CARNES V ZAMANI
UNITED STATES COURT OF APPEALS FOR THE NINTH CIRCUIT
PHILLIP CARNES; JENNIFER CARNES; KATHRYN SCHALLER; KEVIN SCHALLER; H. GENE CARNES, Plaintiffs-Appellants, v. MICHAEL A. ZAMANI; NANCY ZAMANI, Defendants-Appellees.
No. 05-15084 D.C. No. CV-00-20084-RMW OPINION
Appeal from the United States District Court for the Northern District of California Ronald M. Whyte, District Judge, Presiding Argued and Submitted January 10, 2007--San Francisco, California Filed June 4, 2007 Before: Procter Hug, Jr. and William A. Fletcher, Circuit Judges, and H. Russel Holland,* District Judge. Opinion by Judge Holland
*The Honorable H. Russel Holland, Senior United States District Judge for the District of Alaska, sitting by designation.
CARNES v. ZAMANI
COUNSEL J.D. Sullivan and Ross S. Heckmann, Sullivan Law Offices, Minden, Nevada, for the appellants. Michael A. Zamani, pro se, San Jose, California, argued on his own behalf. Timothy E. Herr, Herr & Zapala, San Jose, California, was on the brief for the appellees.
CARNES v. ZAMANI
OPINION HOLLAND, District Judge: Appellants Phillip Carnes, Jennifer Carnes, Kathryn Schaller, Kevin Schaller, and H. Gene Carnes ("the Carneses") appeal the district court's denial of their motion for attorney fees and costs incurred in enforcing a judgment in their favor against appellees Michael A. and Nancy Zamani ("the Zamanis"). This appeal raises the question of whether Rule 69(a) of the Federal Rules of Civil Procedure applies to a motion for post-judgment attorney fees, and if so, whether under California law, the Carneses' fee motion was untimely. The district court held that Rule 69(a) applied to the Carneses' fee motion and that the motion was untimely. We have jurisdiction pursuant to 28 U.S.C. § 1291, and we affirm. I. This diversity action, which arose out of a commercial real estate transaction between the parties, was commenced by the Carneses on January 21, 2000. On March 5, 2001, the district court granted summary judgment in the Carneses' favor. On February 19, 2002, pursuant to California's Civil Code section 1717, the district court awarded attorney fees to the Carneses. In August 2002, the Carneses began to execute on the assets of the Zamanis. On January 23, 2003, the Zamanis wired to the Carneses what they contended was the full amount of the judgment against them. On February 10, 2003, the Carneses filed in the district court a document entitled "Full Satisfaction of Judgment." On April 16, 2003, the Carneses filed a motion for attorney fees and costs incurred in enforcing the judgment against the Zamanis. Relying on Rule 69(a), the district court applied California law to conclude that the Carneses' fee motion was untimely. This appeal followed. II. We review a denial of a motion for attorney fees for abuse of discretion. Johnson v. Columbia Props. Anchorage, LP,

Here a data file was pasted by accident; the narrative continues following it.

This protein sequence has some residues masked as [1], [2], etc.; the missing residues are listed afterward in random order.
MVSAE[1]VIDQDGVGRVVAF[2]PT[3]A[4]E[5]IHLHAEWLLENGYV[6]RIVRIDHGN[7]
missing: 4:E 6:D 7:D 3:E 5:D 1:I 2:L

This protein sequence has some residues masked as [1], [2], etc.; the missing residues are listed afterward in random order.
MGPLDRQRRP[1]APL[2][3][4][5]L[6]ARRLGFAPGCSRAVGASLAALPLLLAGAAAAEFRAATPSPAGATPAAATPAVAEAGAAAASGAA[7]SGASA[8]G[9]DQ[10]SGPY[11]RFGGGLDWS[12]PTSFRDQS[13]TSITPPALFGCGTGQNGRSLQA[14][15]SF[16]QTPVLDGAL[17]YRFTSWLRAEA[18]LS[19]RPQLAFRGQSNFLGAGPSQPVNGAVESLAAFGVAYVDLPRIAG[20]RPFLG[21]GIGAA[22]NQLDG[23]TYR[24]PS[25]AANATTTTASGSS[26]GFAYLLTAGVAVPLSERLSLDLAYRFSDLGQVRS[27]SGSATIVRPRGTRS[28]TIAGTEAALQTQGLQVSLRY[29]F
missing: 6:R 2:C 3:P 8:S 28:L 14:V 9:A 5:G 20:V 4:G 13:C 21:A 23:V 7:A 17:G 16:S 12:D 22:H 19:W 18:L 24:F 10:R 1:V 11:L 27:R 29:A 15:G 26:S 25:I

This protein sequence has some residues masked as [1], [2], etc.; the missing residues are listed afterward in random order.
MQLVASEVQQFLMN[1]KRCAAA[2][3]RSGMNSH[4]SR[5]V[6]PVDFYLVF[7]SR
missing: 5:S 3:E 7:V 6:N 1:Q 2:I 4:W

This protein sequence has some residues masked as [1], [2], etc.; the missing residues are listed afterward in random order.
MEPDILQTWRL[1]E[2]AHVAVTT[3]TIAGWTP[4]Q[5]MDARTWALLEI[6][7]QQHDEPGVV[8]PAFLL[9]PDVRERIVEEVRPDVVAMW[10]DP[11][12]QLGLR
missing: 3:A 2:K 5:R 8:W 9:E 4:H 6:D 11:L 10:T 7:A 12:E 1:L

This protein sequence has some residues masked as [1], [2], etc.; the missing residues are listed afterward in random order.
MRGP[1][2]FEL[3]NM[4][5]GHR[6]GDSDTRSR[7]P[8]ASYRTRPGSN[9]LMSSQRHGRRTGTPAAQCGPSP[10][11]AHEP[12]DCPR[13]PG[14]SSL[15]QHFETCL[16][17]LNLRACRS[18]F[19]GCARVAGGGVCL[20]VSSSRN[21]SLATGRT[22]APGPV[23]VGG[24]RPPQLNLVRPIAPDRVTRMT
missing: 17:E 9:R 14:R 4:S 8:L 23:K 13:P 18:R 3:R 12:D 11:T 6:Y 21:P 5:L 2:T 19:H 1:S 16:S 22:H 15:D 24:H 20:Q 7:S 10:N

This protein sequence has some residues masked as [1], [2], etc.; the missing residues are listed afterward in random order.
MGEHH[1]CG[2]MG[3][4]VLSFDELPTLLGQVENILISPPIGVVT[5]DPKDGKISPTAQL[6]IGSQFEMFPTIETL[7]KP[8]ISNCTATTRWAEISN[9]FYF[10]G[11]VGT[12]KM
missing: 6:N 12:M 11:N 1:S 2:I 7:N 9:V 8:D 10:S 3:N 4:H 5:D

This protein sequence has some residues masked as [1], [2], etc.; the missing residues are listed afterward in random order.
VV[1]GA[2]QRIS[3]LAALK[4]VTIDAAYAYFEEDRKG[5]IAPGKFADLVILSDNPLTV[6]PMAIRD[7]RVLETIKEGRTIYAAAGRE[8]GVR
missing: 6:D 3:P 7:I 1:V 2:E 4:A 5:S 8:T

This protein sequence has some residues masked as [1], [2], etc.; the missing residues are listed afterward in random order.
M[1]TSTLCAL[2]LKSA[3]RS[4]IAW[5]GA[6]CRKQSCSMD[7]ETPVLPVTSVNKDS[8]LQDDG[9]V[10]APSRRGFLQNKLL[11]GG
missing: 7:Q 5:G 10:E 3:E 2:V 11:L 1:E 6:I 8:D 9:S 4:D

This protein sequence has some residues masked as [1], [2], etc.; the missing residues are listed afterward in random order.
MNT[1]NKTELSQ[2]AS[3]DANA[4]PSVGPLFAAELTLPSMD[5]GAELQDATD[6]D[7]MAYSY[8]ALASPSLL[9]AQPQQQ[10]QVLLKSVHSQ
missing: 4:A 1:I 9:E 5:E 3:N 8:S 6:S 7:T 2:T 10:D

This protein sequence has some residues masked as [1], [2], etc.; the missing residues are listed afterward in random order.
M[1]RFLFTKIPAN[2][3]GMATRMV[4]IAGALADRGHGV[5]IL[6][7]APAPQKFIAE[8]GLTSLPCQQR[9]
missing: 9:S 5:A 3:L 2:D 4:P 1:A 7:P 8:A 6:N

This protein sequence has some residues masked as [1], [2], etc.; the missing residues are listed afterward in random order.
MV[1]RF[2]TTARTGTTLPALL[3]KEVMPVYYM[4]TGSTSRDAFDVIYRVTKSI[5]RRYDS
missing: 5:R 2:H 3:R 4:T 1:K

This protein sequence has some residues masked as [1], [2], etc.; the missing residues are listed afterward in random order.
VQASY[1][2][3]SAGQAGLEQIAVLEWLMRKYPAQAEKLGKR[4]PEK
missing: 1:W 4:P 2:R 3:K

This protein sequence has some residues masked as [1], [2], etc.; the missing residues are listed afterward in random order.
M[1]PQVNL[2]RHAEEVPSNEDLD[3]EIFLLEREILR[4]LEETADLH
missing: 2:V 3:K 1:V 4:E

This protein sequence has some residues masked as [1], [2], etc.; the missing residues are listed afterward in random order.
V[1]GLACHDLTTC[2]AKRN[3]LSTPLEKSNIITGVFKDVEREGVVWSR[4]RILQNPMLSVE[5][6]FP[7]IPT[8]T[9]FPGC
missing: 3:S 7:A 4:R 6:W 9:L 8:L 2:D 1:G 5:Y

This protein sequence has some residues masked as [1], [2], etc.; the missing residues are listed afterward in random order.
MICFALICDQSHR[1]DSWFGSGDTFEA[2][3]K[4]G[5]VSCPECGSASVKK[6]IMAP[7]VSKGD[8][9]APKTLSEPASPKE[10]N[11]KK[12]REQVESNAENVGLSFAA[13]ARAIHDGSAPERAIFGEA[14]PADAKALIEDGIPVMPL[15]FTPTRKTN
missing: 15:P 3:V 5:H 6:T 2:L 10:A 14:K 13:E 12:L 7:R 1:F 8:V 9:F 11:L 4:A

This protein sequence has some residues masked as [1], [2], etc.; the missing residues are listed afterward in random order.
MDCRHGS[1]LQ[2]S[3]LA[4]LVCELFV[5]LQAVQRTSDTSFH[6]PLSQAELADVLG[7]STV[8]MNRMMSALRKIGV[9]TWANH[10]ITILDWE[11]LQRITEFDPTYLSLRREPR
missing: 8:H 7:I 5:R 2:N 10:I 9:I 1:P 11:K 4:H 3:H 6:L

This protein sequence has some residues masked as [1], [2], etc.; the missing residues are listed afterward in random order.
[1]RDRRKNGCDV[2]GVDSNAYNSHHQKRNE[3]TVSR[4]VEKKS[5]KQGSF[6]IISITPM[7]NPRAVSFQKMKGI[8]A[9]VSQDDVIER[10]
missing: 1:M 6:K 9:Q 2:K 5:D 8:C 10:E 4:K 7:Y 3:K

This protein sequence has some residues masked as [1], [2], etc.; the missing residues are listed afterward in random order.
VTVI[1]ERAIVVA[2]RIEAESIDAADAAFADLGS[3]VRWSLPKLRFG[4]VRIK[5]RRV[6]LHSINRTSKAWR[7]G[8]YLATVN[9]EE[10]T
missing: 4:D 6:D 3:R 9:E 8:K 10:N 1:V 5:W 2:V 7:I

CARNES v. ZAMANI
437 F.3d 894, 898 (9th Cir. 2006). However, "[i]f the parties contend the district court made a legal error in determining the fee award, then de novo review is required." Thomas v. City of Tacoma, 410 F.3d 644, 647 (9th Cir. 2005). We also review de novo a district court's interpretation of federal rules. Hilao v. Estate of Marcos, 95 F.3d 848, 851 (9th Cir. 1996).  In a diversity case, the law of the state in which the district court sits determines whether a party is entitled to attorney fees, and the procedure for requesting an award of attorney fees is governed by federal law. See In re Larry's Apartment, L.L.C., 249 F.3d 832, 837-38 (9th Cir. 2001). Fee motions are generally governed by Federal Rule of Civil Procedure 54(d)(2), which provides that such motions shall be "filed no later than 14 days after entry of judgment." Because the Carneses' fee motion was filed more than 14 days after entry of judgment, Rule 54(d)(2) has no application here. The Carneses thus contend that Federal Rule of Civil Procedure 83(b) applies to their fee motion because there is no other federal or local rule that applies. Rule 83(b) allows a judge to regulate the practice in his court when there is no other controlling law. We reject this contention because we are persuaded that Rule 69(a) applies in this instance.  Rule 69(a) governs the procedure that applies to the enforcement of a money judgment in federal court. It provides, in pertinent part: The procedure on execution, in proceedings supplementary to and in aid of a judgment, and in proceedings on and in aid of execution shall be in accordance with the practice and procedure of the state in which the district court is held, existing at the time the remedy is sought, except that any statute of the United States governs to the extent that it is applicable.
CARNES v. ZAMANI